to Ocean level where the waves lapped at my toes...

I watched the plants change from mountain trillium to roadside wild carrot to beach evening primrose. I savored wild greens in the early spring, and when the bugs emerged in the piedmont made good use of spit&chew plantain poultices, and marveled at the alien (to me) plants of the shore. Along the way, I came to realize something I think most all of us know deep down but often fail to acknowledge, that beauty is medicine as well. Not only does the earth offer us plants and water and soil and shelter by which to sustain our existence, but it also offers us the beauty of its rocky mountains, rolling hills, setting sun, morning mist, and waving marshland grasses. We live in a society where so many of us have little daily exposure to nature's ever-changing ever-giving colorful canvas, that it can be easy to go without, not notice, yet still know there's something missing. I think that 'something' could be simply this natural beauty. The gasp and thrill and awe of something so real and so pure and so ever-present, not only around us but inside of us, the very stuff of which we're made.Stunning vistas, quiet wooded paths, and crashing waves are our reminders, lest we begin to forget. To be so intimately a part of such beauty, such raw reality, such life, well... it's pretty cool, eh?

Along the way, I was met with many questions from the the people I passed. "What compelled you do this?" , "How do you keep going?", "What's it like to walk 20miles a day everyday?", "Don't you get lonely?", and "Aren't you scared?", amongst many'll have to read the book (which I'll explain more about in the next post) to get the answers to all those questions...but really what I came to realize is that, hikers themselves or not, people are intrigued by the idea of long distance hiking. Not only are they intrigued, but for the most part, they are supportive. I think it comes down to the fact that to meet someone who is taking on such a feat is a testament to what we, as human beings, are capable of. We are capable of creating the life we wish to live, doing that which seems impossible, unusual, or just plain crazy if we believe in it enough, and we can not only endure the challenging but through that endurance, truly thrive, truly live.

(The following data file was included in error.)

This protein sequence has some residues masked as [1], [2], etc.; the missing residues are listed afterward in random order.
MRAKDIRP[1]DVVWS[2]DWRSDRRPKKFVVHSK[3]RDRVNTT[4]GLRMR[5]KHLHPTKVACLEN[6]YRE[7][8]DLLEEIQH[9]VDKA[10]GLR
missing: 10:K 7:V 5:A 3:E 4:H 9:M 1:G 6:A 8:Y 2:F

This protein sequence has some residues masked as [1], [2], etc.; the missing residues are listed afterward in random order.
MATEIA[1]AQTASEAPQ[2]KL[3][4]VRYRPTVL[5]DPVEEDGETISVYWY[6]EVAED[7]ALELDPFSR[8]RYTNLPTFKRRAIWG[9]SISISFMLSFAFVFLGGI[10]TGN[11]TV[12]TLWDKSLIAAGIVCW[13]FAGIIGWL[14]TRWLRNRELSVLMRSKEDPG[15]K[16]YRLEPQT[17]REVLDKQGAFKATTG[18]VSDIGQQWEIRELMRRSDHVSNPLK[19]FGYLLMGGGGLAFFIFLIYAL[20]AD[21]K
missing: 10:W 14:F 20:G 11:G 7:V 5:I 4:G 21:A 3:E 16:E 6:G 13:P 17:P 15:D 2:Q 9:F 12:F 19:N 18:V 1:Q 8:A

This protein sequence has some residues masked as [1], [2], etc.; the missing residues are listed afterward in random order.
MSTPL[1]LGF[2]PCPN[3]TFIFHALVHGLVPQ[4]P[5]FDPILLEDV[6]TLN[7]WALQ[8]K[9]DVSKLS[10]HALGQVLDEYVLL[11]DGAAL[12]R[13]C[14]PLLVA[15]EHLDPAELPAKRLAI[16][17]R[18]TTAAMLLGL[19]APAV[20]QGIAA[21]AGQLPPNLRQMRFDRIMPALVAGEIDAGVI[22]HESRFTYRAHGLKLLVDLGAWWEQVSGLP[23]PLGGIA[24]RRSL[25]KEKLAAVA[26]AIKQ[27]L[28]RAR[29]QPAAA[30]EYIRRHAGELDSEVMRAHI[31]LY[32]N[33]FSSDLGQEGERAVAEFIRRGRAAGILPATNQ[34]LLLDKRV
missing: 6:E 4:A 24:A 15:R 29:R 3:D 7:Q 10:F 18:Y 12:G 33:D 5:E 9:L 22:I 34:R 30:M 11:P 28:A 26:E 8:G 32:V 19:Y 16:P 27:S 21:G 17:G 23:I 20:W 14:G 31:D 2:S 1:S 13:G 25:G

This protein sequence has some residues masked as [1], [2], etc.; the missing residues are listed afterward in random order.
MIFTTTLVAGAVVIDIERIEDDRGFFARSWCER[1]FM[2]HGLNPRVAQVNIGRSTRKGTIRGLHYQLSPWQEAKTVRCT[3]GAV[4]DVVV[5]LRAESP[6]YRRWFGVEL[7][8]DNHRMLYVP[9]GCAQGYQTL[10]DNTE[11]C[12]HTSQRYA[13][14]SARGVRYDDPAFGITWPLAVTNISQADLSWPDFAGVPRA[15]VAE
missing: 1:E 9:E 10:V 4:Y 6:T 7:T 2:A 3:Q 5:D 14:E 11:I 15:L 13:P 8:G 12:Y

I'd like to give a big thank you to Amanda Riley for coming out to both join me and pick me up from the coast, driving me back to Asheville. I'd also very much send out endless thank-you's to my parents, Pam and Doug Houskeeper, for their endless support and encouragement, always there on the other end of the line when I needed someone to gripe, share, or trill to, as well as getting me to the trailhead and shipping me some much needed gear items. I can't tell you the number of times I heard "We're real proud of you and if you need anything, remember we're only a 12hr drive away" - and they meant it, "only" 12 hrs. More thank-yous to Rachel, Robin, and Jodi, my support team back in Asheville, who provided me a place to rest when in town, sent me maildrops, and cheered me on. And of course, gratitude to all the kind people along the way who helped me along and made the hike what it was! Gratitude to the plants!!

****Please see the next post for info on upcoming book, future of the blog, and what's to come "next"!

1 comment:

  1. Way to go Heather!!!!! - you are an inspiration; strong, brave, free and full of wonder. We await your book and further posts!